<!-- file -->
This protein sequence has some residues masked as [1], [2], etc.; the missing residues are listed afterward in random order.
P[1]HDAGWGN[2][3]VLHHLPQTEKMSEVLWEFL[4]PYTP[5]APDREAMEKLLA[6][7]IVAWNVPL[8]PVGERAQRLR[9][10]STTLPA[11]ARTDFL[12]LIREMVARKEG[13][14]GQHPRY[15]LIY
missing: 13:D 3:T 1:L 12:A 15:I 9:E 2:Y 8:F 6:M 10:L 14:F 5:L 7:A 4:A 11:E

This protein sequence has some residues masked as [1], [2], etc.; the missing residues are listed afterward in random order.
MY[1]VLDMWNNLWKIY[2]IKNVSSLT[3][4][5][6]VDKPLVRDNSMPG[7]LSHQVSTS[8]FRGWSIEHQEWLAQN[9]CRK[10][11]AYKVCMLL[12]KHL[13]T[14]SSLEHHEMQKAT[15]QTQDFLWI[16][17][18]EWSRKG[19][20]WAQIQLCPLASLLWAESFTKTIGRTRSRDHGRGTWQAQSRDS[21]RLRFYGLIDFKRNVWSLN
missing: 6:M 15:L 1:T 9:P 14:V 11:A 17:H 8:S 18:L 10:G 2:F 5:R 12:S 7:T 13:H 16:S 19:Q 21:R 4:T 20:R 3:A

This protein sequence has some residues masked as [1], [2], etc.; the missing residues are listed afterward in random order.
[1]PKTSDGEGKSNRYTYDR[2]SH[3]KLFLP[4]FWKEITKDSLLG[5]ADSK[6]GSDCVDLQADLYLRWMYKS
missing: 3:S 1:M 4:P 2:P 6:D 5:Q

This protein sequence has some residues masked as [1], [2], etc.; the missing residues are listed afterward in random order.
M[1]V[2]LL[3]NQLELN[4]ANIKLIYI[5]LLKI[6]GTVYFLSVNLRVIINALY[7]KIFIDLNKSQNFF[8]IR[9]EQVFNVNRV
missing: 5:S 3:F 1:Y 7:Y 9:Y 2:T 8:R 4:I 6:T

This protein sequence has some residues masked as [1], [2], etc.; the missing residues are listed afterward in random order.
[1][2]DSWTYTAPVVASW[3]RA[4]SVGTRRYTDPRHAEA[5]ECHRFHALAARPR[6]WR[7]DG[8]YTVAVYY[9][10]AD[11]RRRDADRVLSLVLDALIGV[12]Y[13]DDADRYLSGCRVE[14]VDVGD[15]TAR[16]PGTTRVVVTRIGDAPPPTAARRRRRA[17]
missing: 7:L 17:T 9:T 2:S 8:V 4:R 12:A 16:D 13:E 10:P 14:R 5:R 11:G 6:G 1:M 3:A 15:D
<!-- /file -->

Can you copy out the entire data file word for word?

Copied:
This protein sequence has some residues masked as [1], [2], etc.; the missing residues are listed afterward in random order.
P[1]HDAGWGN[2][3]VLHHLPQTEKMSEVLWEFL[4]PYTP[5]APDREAMEKLLA[6][7]IVAWNVPL[8]PVGERAQRLR[9][10]STTLPA[11]ARTDFL[12]LIREMVARKEG[13][14]GQHPRY[15]LIY
missing: 13:D 3:T 1:L 12:A 15:I 9:E 2:Y 8:F 6:M 10:L 14:F 5:L 7:A 4:A 11:E

This protein sequence has some residues masked as [1], [2], etc.; the missing residues are listed afterward in random order.
MY[1]VLDMWNNLWKIY[2]IKNVSSLT[3][4][5][6]VDKPLVRDNSMPG[7]LSHQVSTS[8]FRGWSIEHQEWLAQN[9]CRK[10][11]AYKVCMLL[12]KHL[13]T[14]SSLEHHEMQKAT[15]QTQDFLWI[16][17][18]EWSRKG[19][20]WAQIQLCPLASLLWAESFTKTIGRTRSRDHGRGTWQAQSRDS[21]RLRFYGLIDFKRNVWSLN
missing: 6:M 15:L 1:T 9:P 14:V 11:A 17:H 8:S 18:L 10:G 2:F 5:R 12:S 7:T 13:H 16:S 19:Q 21:R 4:T 20:R 3:A

This protein sequence has some residues masked as [1], [2], etc.; the missing residues are listed afterward in random order.
[1]PKTSDGEGKSNRYTYDR[2]SH[3]KLFLP[4]FWKEITKDSLLG[5]ADSK[6]GSDCVDLQADLYLRWMYKS
missing: 3:S 1:M 4:P 2:P 6:D 5:Q

This protein sequence has some residues masked as [1], [2], etc.; the missing residues are listed afterward in random order.
M[1]V[2]LL[3]NQLELN[4]ANIKLIYI[5]LLKI[6]GTVYFLSVNLRVIINALY[7]KIFIDLNKSQNFF[8]IR[9]EQVFNVNRV
missing: 5:S 3:F 1:Y 7:Y 9:Y 2:T 8:R 4:I 6:T

This protein sequence has some residues masked as [1], [2], etc.; the missing residues are listed afterward in random order.
[1][2]DSWTYTAPVVASW[3]RA[4]SVGTRRYTDPRHAEA[5]ECHRFHALAARPR[6]WR[7]DG[8]YTVAVYY[9][10]AD[11]RRRDADRVLSLVLDALIGV[12]Y[13]DDADRYLSGCRVE[14]VDVGD[15]TAR[16]PGTTRVVVTRIGDAPPPTAARRRRRA[17]
missing: 7:L 17:T 9:T 2:S 8:V 4:R 12:A 16:D 13:E 10:P 14:R 5:R 11:G 6:G 1:M 3:A 15:D